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Neanderthals speak out after 30,000 years
by Ewen Callaway
Reconstruction of a Neanderthal child's face (Image: Anthropological Institute, University of Zürich)
Talk about a long silence – no one has heard their voices for 30,000 years. Now the long-extinct Neanderthals are speaking up – or at least a computer synthesiser is doing so on their behalf.
Robert McCarthy, an anthropologist at Florida Atlantic University in Boca Raton has used new reconstructions of Neanderthal vocal tracts to simulate the voice. He says the ancient human's speech lacked the "quantal vowel" sounds that underlie modern speech.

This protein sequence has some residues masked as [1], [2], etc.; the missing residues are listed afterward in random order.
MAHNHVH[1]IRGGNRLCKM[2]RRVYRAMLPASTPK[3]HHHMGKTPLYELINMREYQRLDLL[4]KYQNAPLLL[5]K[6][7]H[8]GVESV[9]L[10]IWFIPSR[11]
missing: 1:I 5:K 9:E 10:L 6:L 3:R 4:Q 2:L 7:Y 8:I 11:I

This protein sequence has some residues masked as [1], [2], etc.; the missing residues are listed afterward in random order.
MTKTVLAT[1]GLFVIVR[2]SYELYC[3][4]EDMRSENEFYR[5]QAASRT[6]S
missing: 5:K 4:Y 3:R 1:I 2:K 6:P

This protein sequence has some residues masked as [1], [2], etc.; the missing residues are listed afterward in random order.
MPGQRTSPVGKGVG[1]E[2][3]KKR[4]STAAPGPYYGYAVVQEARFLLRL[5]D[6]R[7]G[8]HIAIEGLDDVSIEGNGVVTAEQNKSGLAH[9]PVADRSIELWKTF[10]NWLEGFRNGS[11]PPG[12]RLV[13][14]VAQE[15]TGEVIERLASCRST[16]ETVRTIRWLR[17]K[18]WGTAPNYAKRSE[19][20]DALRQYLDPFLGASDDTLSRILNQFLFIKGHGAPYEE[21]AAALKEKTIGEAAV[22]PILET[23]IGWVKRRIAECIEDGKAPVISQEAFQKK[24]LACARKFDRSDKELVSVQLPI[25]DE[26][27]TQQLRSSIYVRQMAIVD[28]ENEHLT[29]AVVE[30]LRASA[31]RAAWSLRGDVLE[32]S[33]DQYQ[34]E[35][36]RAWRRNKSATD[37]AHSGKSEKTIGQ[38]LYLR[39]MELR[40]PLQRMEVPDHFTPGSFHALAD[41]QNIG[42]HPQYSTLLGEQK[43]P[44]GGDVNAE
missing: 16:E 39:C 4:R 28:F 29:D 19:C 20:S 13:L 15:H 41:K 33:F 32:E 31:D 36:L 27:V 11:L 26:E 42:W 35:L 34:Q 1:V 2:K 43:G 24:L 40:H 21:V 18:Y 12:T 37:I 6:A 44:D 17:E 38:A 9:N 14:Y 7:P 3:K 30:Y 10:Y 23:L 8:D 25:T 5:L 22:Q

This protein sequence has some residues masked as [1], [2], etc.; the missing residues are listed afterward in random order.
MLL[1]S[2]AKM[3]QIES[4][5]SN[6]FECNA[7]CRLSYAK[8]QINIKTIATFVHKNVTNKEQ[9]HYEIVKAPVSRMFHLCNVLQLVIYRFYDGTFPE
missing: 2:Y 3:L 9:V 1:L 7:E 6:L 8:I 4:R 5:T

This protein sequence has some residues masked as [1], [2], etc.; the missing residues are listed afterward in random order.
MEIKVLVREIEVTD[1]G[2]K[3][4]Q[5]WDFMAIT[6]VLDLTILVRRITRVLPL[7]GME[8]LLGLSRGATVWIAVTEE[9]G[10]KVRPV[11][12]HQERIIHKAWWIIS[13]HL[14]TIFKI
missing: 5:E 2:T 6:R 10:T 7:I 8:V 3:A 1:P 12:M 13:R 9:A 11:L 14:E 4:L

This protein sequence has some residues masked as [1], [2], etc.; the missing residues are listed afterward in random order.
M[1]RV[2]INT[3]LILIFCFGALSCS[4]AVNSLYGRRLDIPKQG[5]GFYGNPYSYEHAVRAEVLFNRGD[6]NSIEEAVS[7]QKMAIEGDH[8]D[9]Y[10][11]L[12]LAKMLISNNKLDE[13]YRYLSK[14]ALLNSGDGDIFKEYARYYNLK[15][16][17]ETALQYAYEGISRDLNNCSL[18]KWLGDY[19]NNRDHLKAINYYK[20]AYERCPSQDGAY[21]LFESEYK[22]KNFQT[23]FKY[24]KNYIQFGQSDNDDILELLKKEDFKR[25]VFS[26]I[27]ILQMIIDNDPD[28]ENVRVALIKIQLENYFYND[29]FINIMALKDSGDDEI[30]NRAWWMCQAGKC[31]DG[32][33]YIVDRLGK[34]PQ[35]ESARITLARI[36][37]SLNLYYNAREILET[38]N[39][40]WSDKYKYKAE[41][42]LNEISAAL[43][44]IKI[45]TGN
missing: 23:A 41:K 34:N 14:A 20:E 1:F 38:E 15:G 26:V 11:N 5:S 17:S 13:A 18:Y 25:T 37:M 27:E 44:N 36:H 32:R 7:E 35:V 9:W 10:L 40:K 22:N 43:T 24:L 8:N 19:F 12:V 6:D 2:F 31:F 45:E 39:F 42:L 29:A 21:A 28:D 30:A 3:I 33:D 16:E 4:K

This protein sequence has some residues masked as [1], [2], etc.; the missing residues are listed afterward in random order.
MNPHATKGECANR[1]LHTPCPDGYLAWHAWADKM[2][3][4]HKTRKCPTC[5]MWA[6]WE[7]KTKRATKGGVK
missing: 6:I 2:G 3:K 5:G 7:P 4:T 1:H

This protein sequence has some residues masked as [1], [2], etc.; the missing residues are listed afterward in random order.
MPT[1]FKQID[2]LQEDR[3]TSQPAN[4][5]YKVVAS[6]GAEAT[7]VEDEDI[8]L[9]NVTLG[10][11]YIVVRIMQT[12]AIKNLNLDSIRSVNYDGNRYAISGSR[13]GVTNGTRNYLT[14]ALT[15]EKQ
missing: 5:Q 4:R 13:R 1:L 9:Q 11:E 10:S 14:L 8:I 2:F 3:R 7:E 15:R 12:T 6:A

Quantal vowels provide cues that help speakers with different size vocal tracts understand one another, says McCarthy, who was talking at the annual meeting of the American Association of Physical Anthropologists in Columbus, Ohio, on April 11.
"They would have spoken a bit differently. They wouldn't have been able to produce these quantal vowels that form the basis of spoken language," he says.
In the 1970s, linguist Phil Lieberman, of Brown University in Providence, Rhode Island, inferred the dimensions of the larynx of a Neanderthal based on its skull. His team concluded that Neanderthal speech did not have the subtlety of modern human speech.
Some researchers have criticised this finding, citing archaeological evidence of an oral culture and even errors in Lieberman's original vocal tract reconstruction.
Undeterred, the linguist teamed with McCarthy to simulate Neanderthal speech based on new reconstructions of three Neanderthal vocal tracts. The 50,000-year old fossils all came from France.